The Wood County (Ohio) Historical Center and Museum has struggled with how to treat a controversial artifact a long time in its possession: a set of severed human fingers in a jar. Collected from a murder scene in 1881, “The Fingers in the Jar” have become a popular piece of the museum’s collection but for problematic reasons. This article traces the artifact’s life from creation to lurid objectification and proposes a new interpretation that recognizes its profound moral value. Such provocative exhibits can generate critical moral reflection and thus the museum is exploring ways to present these controversial human remains despite ethical concerns. Displaying them in a humanizing, pedagogically sound way fits squarely within the museum’s updated mission to promote social justice. The museum can offer a pathway toward public education on domestic homicide in all its brutality, historically and today.
The Finger Saga: One Museum’s Quest to Turn the Macabre into the Meaningful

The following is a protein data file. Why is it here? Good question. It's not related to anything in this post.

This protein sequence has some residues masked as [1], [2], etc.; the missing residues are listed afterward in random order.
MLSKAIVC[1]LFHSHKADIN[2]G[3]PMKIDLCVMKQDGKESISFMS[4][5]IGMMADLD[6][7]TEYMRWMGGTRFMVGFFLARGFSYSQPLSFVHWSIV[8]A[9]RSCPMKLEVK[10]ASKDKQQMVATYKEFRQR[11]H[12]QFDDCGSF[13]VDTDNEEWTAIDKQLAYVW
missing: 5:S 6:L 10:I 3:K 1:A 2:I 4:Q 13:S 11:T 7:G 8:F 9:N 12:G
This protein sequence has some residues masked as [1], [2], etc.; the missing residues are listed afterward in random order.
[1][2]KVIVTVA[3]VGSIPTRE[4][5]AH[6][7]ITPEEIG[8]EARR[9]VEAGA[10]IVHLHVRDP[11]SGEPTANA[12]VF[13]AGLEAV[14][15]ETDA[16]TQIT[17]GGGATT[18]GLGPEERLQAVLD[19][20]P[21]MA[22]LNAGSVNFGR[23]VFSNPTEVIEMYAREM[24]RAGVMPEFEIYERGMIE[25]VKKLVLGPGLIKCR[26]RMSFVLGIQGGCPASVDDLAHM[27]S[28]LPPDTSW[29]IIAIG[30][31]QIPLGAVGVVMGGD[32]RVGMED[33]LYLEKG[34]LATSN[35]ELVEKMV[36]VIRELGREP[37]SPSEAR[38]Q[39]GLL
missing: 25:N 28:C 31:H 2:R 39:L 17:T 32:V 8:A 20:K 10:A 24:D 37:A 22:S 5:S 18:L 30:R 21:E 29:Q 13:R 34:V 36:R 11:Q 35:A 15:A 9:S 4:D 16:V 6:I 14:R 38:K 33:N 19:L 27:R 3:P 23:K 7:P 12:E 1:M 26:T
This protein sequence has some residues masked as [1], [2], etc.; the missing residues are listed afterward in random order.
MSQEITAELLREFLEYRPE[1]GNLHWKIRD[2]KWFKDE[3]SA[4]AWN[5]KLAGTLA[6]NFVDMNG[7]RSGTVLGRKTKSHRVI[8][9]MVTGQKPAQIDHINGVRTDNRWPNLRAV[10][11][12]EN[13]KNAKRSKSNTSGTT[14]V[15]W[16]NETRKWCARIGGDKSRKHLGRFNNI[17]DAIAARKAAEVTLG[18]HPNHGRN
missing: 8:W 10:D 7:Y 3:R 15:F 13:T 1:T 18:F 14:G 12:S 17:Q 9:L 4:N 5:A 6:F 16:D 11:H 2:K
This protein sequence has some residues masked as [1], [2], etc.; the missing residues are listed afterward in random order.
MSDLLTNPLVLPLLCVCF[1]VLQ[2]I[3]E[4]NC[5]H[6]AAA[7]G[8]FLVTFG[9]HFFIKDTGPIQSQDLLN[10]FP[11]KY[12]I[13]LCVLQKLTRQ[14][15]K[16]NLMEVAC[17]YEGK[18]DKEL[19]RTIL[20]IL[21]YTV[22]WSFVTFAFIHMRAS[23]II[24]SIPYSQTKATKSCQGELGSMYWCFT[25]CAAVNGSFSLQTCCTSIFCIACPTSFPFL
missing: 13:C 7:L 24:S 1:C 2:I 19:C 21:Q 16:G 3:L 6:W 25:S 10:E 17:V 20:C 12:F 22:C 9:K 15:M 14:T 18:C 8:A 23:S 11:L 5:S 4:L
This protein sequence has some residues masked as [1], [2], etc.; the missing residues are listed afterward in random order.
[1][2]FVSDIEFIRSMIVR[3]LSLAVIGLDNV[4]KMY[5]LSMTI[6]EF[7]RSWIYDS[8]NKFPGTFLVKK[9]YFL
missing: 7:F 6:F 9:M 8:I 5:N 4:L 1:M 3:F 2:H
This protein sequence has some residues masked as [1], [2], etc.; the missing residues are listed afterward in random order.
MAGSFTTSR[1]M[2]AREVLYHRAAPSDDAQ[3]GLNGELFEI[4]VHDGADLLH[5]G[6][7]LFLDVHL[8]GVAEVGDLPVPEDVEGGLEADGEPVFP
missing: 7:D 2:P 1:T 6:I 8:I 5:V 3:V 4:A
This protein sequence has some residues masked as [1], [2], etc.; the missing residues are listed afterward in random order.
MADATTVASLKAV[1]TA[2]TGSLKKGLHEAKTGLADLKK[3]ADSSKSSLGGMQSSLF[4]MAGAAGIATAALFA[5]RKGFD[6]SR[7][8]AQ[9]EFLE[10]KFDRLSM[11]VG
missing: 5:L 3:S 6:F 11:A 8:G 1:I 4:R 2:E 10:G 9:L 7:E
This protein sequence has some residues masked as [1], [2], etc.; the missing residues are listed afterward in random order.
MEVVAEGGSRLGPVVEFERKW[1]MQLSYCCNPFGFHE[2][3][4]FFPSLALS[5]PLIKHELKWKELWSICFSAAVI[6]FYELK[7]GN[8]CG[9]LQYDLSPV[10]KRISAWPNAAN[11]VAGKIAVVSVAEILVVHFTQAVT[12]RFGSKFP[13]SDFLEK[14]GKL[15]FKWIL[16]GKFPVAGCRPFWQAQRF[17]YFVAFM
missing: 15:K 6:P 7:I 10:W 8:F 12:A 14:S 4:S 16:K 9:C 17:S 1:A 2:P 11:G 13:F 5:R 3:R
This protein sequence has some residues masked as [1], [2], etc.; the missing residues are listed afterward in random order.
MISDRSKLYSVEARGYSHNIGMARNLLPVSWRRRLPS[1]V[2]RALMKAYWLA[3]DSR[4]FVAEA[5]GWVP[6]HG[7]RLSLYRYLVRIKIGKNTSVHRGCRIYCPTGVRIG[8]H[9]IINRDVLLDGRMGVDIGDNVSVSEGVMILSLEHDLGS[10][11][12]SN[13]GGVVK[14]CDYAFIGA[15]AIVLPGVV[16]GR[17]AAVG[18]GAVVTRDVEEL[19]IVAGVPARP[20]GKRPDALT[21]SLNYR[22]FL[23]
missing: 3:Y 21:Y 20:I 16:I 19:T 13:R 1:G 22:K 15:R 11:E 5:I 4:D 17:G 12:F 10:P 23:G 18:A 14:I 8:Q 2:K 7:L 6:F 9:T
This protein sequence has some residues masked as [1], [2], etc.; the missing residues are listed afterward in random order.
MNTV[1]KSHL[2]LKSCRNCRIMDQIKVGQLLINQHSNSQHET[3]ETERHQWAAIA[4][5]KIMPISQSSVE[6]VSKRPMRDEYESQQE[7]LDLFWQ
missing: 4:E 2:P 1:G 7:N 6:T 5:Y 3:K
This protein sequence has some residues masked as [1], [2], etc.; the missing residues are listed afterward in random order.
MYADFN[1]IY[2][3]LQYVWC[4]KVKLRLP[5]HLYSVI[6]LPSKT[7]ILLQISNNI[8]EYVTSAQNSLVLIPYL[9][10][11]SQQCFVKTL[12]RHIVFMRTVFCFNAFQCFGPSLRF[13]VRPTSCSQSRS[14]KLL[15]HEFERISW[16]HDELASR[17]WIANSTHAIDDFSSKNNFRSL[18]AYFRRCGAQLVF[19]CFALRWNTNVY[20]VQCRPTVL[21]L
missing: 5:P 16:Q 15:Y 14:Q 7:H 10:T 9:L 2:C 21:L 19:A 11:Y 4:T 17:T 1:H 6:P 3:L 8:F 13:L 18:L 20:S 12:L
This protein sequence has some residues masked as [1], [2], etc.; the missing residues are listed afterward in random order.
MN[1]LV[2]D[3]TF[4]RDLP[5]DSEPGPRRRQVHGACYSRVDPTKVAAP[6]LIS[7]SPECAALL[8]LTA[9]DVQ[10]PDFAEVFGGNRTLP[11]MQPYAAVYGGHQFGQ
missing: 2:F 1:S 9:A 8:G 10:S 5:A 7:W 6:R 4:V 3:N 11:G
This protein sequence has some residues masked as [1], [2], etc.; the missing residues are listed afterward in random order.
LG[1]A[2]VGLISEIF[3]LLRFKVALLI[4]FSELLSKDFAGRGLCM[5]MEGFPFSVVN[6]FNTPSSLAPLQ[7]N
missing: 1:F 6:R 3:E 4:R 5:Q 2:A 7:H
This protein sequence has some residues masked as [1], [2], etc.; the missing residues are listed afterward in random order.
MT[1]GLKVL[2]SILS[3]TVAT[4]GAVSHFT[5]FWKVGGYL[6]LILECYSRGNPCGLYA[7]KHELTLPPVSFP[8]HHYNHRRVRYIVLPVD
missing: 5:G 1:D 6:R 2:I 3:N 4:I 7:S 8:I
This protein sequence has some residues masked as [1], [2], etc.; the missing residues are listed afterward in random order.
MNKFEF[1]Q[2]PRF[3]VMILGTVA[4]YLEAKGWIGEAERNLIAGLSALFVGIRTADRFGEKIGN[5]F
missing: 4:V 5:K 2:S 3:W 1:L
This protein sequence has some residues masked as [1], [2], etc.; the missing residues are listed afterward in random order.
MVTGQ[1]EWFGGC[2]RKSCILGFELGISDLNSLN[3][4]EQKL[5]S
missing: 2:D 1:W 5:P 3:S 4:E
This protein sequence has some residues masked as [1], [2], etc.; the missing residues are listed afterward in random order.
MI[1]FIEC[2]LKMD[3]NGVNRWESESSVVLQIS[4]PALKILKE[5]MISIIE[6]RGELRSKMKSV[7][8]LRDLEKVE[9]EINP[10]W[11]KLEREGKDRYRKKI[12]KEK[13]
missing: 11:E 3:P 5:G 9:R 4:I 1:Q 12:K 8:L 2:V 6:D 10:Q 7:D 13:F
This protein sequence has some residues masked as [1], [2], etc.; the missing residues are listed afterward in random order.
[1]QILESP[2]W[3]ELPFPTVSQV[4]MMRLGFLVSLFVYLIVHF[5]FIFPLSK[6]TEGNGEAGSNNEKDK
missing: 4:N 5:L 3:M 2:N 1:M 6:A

Rebecca Mancuso is an associate professor of history at Bowling Green State University in Ohio, where she teaches courses on Canadian history and US history. A native of Bowling Green, she returned to her hometown after earning her PhD at McGill University in Montreal. She served on the Wood County Historical Society board of trustees for seven years.
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Rebecca Mancuso; The Finger Saga: One Museum’s Quest to Turn the Macabre into the Meaningful. The Public Historian 1 May 2018; 40 (2): 23–42. doi: https://doi.org/10.1525/tph.2018.40.2.23
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